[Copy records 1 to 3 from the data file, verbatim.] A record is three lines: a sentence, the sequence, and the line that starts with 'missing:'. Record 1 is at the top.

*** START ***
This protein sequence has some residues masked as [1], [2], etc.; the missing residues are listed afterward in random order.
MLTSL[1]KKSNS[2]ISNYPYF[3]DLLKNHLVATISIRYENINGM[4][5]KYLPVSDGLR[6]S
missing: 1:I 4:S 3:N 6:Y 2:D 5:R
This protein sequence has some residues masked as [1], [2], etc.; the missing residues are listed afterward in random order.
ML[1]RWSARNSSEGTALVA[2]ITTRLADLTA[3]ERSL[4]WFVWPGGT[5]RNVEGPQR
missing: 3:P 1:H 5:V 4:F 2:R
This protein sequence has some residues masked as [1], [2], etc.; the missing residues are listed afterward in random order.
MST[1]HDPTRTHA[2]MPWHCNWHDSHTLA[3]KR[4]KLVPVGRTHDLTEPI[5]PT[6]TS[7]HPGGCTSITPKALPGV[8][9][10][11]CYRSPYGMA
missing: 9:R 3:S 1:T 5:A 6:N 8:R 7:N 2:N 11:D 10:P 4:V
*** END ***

This protein sequence has some residues masked as [1], [2], etc.; the missing residues are listed afterward in random order.
MLTSL[1]KKSNS[2]ISNYPYF[3]DLLKNHLVATISIRYENINGM[4][5]KYLPVSDGLR[6]S
missing: 1:I 4:S 3:N 6:Y 2:D 5:R
This protein sequence has some residues masked as [1], [2], etc.; the missing residues are listed afterward in random order.
ML[1]RWSARNSSEGTALVA[2]ITTRLADLTA[3]ERSL[4]WFVWPGGT[5]RNVEGPQR
missing: 3:P 1:H 5:V 4:F 2:R
This protein sequence has some residues masked as [1], [2], etc.; the missing residues are listed afterward in random order.
MST[1]HDPTRTHA[2]MPWHCNWHDSHTLA[3]KR[4]KLVPVGRTHDLTEPI[5]PT[6]TS[7]HPGGCTSITPKALPGV[8][9][10][11]CYRSPYGMA
missing: 9:R 3:S 1:T 5:A 6:N 8:R 7:N 2:N 11:D 10:P 4:V